Climate Change, Neo-Liberalism and Progressive Policy Wonks

A “wonk” is a general and derogatory term for a nerd who takes meticulous interest in details of a particular field of knowledge. But it is usually reserved for people who are obsessively interested in the finer details of political policy. Lots of people in Canberra are “policy wonks”, for example. Although I have never been entrenched for long enough in a particular part of society to become fully wonkified, rest assured I am licensed to write about wonks because some of my best friends are wonks. And, let me tell you, although I love them to bits I wouldn’t invite all of my wonky friends to the same dinner party, nor would I design a panel discussion made entirely of real-deal wonks and wannabe wonks with a surrogate wonk as the moderator.

Last night I attended the City of Sydney’s City Conversations talk at Town Hall entitled “The Big Decision: How to fix Sydney’s Transport“, which was an incredibly important and energetic discussion designed in response to Infrastructure NSW’s completely ridiculous plan to “solve” the issue of traffic congestion with more roads. The discussion, while interesting was thoroughly hijacked by a panel of progressive wonks. But I will reflect upon the topic of the discussion first, before revealing precisely why the wonkish tone of the evening was a problem.

While in 2005 Seoul peeled back a highway to reveal the river buried beneath and that in 1995 Shanghai built a multi-billion dollar high speed metro system that by 2011 carried over 2 billion travellers annually, in 2012 InfrastructureNSW and the O’Farrell Government are planning a mid-twentieth century style concrete and carbon monoxide dreamworld of new motorways and bus tunnels. Firstly, the centrepiece of the State Government’s vision is “West Connex”. According to the PR video, West Connex “the highest priority project for NSW”. It is 33kms of motorway that allow motorists to avoid 50 sets of traffic lights. Tellingly, the video does not once claim that West Connex will ease congestion, but instead (and rather hilariously) they claim that it “will transform Sydney’s traffic congestion”. They remain unspecific as to what they mean by “transform”, thus there is the potential that the plan could be read as blue print for transforming congestion by creating new traffic jams on different roads. Secondly, there is the CBD Bus Tunnel,  the “CBD BRT” will, according to their website, “provide an alternative to light rail along George Street: a Bus Rapid Transit (‘CBD BRT’) tunnel from the Sydney Harbour Bridge to the Town Hall area, modelled on the underground busway that already operates in Brisbane.” It should be mentioned that the “CBD BRT” involves the partial pedestrianisation of George Street as well. But, in contrast the City wants to pedestrianise George Street and extend light rail network. For the moment, the City’s plan seems to be on the shelf, and in the next couple of weeks the Government will be deciding whether to move their own large-scale and insanely expensive infrastructure projects beyond the planning stages and into action.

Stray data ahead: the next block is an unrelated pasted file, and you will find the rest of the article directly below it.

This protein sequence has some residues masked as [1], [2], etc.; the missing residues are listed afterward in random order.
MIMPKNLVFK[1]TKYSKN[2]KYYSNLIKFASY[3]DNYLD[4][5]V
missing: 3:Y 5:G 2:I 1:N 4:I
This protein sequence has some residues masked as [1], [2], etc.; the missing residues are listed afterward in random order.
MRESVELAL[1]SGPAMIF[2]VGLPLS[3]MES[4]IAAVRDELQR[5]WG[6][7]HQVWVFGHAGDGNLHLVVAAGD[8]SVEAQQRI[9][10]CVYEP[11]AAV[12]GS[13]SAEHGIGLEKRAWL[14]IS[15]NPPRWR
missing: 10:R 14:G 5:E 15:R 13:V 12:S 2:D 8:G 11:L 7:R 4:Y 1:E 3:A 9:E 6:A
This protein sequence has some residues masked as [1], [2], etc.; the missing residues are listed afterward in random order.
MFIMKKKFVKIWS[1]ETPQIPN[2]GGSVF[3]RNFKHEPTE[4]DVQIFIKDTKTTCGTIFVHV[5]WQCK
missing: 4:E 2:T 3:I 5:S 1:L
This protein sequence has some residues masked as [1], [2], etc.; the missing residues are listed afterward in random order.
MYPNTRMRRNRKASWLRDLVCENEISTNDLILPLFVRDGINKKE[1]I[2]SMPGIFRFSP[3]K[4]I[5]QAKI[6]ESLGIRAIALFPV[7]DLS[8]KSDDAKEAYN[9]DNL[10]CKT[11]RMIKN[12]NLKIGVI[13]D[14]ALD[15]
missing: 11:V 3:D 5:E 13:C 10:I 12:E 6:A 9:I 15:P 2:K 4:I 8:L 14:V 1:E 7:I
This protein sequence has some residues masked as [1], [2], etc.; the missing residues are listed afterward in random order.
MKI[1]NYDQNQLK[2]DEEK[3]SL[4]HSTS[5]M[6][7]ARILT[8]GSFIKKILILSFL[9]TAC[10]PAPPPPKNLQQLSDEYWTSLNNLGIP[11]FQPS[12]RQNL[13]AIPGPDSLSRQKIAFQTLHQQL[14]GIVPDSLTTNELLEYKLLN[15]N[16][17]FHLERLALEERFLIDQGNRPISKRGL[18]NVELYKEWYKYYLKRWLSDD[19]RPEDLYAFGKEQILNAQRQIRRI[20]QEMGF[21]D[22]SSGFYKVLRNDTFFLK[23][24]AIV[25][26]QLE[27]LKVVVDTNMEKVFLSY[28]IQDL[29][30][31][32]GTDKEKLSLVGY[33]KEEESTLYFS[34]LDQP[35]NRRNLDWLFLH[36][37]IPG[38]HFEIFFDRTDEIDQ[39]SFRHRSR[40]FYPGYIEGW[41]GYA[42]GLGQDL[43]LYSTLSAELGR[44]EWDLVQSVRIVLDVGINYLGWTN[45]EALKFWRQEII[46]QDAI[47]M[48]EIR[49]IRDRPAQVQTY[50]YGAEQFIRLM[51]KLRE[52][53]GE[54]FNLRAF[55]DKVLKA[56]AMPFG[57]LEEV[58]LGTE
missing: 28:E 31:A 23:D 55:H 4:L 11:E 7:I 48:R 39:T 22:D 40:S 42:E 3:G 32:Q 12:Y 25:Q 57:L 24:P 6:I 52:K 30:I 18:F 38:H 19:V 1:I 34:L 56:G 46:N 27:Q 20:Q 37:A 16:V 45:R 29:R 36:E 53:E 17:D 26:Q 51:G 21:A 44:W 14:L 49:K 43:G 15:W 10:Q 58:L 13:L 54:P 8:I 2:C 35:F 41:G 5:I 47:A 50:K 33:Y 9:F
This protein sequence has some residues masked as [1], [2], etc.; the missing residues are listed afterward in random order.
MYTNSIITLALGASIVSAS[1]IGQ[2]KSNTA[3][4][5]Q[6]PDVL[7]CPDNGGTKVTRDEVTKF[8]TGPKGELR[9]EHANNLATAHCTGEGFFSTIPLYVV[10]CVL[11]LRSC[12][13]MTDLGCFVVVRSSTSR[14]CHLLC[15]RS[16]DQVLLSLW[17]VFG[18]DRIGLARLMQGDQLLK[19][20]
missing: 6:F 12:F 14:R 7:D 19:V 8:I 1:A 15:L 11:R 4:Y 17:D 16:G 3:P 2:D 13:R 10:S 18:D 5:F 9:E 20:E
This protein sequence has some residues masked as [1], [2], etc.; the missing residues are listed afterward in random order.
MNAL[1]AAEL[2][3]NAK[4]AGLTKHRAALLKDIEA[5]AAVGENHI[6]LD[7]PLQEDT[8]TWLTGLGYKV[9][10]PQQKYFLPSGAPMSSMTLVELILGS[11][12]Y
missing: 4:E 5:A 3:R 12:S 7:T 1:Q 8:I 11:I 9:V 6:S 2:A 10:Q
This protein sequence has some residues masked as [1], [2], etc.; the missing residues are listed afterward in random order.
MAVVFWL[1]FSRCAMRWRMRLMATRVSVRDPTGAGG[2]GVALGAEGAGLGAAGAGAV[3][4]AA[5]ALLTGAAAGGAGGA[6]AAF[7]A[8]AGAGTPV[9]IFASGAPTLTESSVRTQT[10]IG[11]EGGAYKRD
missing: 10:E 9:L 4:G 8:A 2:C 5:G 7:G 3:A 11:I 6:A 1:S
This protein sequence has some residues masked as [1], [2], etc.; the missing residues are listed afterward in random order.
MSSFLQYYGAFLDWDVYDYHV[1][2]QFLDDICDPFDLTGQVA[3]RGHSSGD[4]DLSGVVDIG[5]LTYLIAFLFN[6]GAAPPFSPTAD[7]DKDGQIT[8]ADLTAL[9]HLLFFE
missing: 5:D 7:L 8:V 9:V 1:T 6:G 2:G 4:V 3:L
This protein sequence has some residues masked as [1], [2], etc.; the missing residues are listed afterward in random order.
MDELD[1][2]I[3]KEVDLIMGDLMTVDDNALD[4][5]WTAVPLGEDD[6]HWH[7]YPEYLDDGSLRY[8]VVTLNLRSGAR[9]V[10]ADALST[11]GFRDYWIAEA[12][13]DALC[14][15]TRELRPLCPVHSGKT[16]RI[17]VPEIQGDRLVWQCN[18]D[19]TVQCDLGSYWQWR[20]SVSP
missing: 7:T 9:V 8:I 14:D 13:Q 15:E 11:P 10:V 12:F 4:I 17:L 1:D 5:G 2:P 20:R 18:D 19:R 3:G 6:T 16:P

The City Conversation’s talk provided a place for a public discussion and a collective response to this proposal. The City’s Lord Mayor, Clover Moore, alerted people to the fact that decisions are about to be made on these big plans and motivated them to state their opinions now. So, spurred by the discussion last night, let me lay my cards out on the table. In case you haven’t yet realised, I am a cyclist. I have been for about seven years. I lived in the inner west most of this time, and have recently moved out to Earlwood, adding about 5kms to my daily commute. I now commute from Earlwood to the CBD or the Eastern suburbs on most days. This is between a 10 and 15km commute one-way on a combination of bike paths, quite streets and main roads. It is a great ride with the exception of my unavoidable encounters with main roads that do not support cyclists at all, like Unwin’s Bridge Road in Tempe, Anzac Parade in Kensington and Elizabeth Street in the CBD. I have previously recorded my opinion on cyclists’ place in the transport debate in New Matilda in a piece co-authored with Craig Johnson. Basically I believe more people should be cycling and I am very pleased that more people are cycling each year. The benefits of cycling are manifold from public health (cyclists tend to be fitter and healthier) and the environment (no gasoline necessary), to the budget (the latter itself is manifold because the health-benefits mean cyclists lighten the load on the  health system and bikes do not require as much infrastructure and also do not cause as much damage to roads and paths so thus do not need to be maintained as much). But getting everyone to submit to my dream of a car-free, bicycle and razor scooter utopia is unfortunately not a viable solution in sprawling greater Sydney. Indeed, there is something unique and masochistic about cycling in a culture where everyone is coasting around in cars,* so I am a firm believer in a “transport mix” that is “heavy” on mass public transit and “light” on more roads. While building a bus tunnel may “free up local roads” for drivers and therefore ease congestion, mass-transit would have the same effect for the roads and be more environmentally sustainable long-term. This was also the main argument against the O’Farrell vision proposed by those on the panel at Town Hall last night, except they emphasised this as “economic” rather than “environmental” sustainability.